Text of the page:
Sean Workman at the controls of the new Digistar (Hans Thater)
It revolutionizes the way we teach astronomy and the way we can cover other subjects -- we can go under the water, we can go inside the human body, we can do all sorts of things with this new system that we could never do before.
—Scott Young, Manager of Science Communications
Some fancy new technology means the planetarium at the Manitoba Museum can now transport you to places you've never been before -- in 3-D. It's a new digital projector called Digistar 5.
This cutting-edge projection system, which cost $381,700, will use two wide-angle video projectors to cover the entire dome with a single seamless video image.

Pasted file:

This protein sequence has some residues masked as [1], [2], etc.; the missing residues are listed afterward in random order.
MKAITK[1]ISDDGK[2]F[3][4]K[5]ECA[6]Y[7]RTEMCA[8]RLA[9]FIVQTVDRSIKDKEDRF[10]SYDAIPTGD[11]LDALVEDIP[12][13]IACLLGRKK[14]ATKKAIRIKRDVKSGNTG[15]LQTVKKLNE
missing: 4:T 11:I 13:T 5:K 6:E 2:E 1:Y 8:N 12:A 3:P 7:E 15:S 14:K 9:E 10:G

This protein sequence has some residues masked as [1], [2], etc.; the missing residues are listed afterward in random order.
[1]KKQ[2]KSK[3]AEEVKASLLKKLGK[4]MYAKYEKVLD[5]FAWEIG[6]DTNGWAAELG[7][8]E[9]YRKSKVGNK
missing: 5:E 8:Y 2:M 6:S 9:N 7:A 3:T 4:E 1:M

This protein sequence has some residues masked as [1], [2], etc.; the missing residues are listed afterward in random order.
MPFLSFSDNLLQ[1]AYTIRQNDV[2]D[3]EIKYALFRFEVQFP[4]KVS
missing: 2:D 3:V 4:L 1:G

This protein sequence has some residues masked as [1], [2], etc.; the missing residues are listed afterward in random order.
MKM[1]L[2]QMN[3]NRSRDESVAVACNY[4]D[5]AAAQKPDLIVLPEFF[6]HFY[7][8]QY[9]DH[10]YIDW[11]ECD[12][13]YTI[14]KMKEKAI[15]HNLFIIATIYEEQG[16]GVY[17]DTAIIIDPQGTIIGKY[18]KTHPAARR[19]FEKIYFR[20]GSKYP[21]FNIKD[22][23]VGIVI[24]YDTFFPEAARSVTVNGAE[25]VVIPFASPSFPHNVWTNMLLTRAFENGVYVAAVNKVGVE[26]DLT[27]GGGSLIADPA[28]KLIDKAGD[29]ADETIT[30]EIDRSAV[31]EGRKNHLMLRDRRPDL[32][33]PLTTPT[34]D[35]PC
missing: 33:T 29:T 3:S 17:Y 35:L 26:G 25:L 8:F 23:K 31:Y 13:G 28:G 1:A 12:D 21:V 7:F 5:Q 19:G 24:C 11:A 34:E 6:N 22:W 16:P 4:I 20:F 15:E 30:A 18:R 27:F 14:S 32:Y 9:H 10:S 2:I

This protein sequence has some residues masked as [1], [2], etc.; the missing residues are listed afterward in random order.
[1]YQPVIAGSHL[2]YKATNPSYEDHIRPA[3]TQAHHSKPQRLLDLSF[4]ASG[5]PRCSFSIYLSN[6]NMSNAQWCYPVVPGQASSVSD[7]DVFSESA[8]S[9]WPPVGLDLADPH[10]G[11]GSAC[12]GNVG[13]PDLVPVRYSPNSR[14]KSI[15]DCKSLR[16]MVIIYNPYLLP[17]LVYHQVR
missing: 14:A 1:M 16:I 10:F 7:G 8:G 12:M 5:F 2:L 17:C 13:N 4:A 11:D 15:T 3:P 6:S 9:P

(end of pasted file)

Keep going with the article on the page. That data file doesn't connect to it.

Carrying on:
"Instead of just a picture of the sky, we have the real universe that we can fly around in and see anything we want up close," explains Scott Young, Manager of Science Communications and Visitor Experiences.
"This is the most powerful planetarium system in the world right now. It's amazing that Winnipeg is one of the first to install this system, making the planetarium in Winnipeg one of the most advanced in the world," he says.
The new projector replaces the original, nicknamed Marvin, which was installed 44 years ago when the planetarium opened. "It's older than I am," admits Young.